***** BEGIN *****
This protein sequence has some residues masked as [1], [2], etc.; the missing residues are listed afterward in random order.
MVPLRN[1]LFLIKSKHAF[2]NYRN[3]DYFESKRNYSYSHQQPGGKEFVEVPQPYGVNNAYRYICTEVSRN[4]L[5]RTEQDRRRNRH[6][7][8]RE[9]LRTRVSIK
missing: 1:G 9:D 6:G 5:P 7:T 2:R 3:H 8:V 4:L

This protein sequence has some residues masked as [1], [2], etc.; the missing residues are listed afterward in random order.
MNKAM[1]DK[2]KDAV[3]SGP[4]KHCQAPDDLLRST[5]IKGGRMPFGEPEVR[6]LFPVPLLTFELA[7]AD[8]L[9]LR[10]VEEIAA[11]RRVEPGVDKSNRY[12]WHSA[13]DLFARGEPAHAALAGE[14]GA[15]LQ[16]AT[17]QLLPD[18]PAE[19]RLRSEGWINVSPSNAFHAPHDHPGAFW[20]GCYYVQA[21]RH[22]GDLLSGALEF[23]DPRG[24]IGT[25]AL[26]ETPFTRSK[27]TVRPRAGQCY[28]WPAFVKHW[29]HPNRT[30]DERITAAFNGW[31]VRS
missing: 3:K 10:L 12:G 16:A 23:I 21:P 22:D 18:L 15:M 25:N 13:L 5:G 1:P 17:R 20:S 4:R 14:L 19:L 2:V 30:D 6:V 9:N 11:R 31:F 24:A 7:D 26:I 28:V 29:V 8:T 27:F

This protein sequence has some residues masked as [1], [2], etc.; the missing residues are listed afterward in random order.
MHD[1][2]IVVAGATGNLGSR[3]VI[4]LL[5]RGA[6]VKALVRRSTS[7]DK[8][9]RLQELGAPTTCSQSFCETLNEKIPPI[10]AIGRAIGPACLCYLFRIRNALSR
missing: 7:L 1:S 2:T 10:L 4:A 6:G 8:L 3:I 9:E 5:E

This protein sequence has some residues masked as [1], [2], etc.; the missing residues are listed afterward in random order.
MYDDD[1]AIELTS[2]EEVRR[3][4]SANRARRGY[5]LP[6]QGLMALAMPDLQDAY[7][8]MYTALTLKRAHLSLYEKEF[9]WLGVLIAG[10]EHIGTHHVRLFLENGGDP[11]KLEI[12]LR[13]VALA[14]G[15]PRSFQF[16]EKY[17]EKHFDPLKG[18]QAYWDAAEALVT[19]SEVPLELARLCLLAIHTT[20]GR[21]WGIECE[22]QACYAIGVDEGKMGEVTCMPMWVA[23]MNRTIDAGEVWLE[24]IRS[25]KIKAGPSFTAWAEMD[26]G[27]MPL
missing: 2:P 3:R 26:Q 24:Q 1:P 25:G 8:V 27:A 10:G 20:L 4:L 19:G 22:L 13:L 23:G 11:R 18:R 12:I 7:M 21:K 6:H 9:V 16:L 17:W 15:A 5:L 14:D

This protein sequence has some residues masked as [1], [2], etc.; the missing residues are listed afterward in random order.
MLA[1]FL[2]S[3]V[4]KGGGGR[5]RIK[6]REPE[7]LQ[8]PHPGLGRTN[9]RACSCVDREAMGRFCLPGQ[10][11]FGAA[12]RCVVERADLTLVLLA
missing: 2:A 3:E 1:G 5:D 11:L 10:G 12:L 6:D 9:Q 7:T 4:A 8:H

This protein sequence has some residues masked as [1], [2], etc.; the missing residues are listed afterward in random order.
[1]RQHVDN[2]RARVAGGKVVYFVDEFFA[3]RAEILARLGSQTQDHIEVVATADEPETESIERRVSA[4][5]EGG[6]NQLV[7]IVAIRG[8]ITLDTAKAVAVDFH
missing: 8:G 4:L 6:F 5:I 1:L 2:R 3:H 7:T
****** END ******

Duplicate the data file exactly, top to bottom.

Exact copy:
This protein sequence has some residues masked as [1], [2], etc.; the missing residues are listed afterward in random order.
MVPLRN[1]LFLIKSKHAF[2]NYRN[3]DYFESKRNYSYSHQQPGGKEFVEVPQPYGVNNAYRYICTEVSRN[4]L[5]RTEQDRRRNRH[6][7][8]RE[9]LRTRVSIK
missing: 1:G 9:D 6:G 5:P 7:T 2:R 3:H 8:V 4:L

This protein sequence has some residues masked as [1], [2], etc.; the missing residues are listed afterward in random order.
MNKAM[1]DK[2]KDAV[3]SGP[4]KHCQAPDDLLRST[5]IKGGRMPFGEPEVR[6]LFPVPLLTFELA[7]AD[8]L[9]LR[10]VEEIAA[11]RRVEPGVDKSNRY[12]WHSA[13]DLFARGEPAHAALAGE[14]GA[15]LQ[16]AT[17]QLLPD[18]PAE[19]RLRSEGWINVSPSNAFHAPHDHPGAFW[20]GCYYVQA[21]RH[22]GDLLSGALEF[23]DPRG[24]IGT[25]AL[26]ETPFTRSK[27]TVRPRAGQCY[28]WPAFVKHW[29]HPNRT[30]DERITAAFNGW[31]VRS
missing: 3:K 10:L 12:G 16:A 23:I 21:P 22:D 18:L 15:M 25:N 13:L 5:G 1:P 17:R 20:S 4:R 14:L 19:L 2:V 30:D 6:V 9:N 11:R 31:F 24:A 7:D 26:I 28:V 29:V 8:T 27:F

This protein sequence has some residues masked as [1], [2], etc.; the missing residues are listed afterward in random order.
MHD[1][2]IVVAGATGNLGSR[3]VI[4]LL[5]RGA[6]VKALVRRSTS[7]DK[8][9]RLQELGAPTTCSQSFCETLNEKIPPI[10]AIGRAIGPACLCYLFRIRNALSR
missing: 7:L 1:S 2:T 10:L 4:A 6:G 8:L 3:I 9:E 5:E

This protein sequence has some residues masked as [1], [2], etc.; the missing residues are listed afterward in random order.
MYDDD[1]AIELTS[2]EEVRR[3][4]SANRARRGY[5]LP[6]QGLMALAMPDLQDAY[7][8]MYTALTLKRAHLSLYEKEF[9]WLGVLIAG[10]EHIGTHHVRLFLENGGDP[11]KLEI[12]LR[13]VALA[14]G[15]PRSFQF[16]EKY[17]EKHFDPLKG[18]QAYWDAAEALVT[19]SEVPLELARLCLLAIHTT[20]GR[21]WGIECE[22]QACYAIGVDEGKMGEVTCMPMWVA[23]MNRTIDAGEVWLE[24]IRS[25]KIKAGPSFTAWAEMD[26]G[27]MPL
missing: 2:P 3:R 26:Q 24:Q 1:P 25:G 8:V 27:A 10:G 20:L 4:L 19:G 22:L 13:L 23:G 11:R 18:R 12:I 7:M 21:K 6:H 9:V 16:L 17:W 15:A 5:L 14:D

This protein sequence has some residues masked as [1], [2], etc.; the missing residues are listed afterward in random order.
MLA[1]FL[2]S[3]V[4]KGGGGR[5]RIK[6]REPE[7]LQ[8]PHPGLGRTN[9]RACSCVDREAMGRFCLPGQ[10][11]FGAA[12]RCVVERADLTLVLLA
missing: 2:A 3:E 1:G 5:D 11:L 10:G 12:L 6:D 9:Q 7:T 4:A 8:H

This protein sequence has some residues masked as [1], [2], etc.; the missing residues are listed afterward in random order.
[1]RQHVDN[2]RARVAGGKVVYFVDEFFA[3]RAEILARLGSQTQDHIEVVATADEPETESIERRVSA[4][5]EGG[6]NQLV[7]IVAIRG[8]ITLDTAKAVAVDFH
missing: 8:G 4:L 6:F 5:I 1:L 2:R 3:H 7:T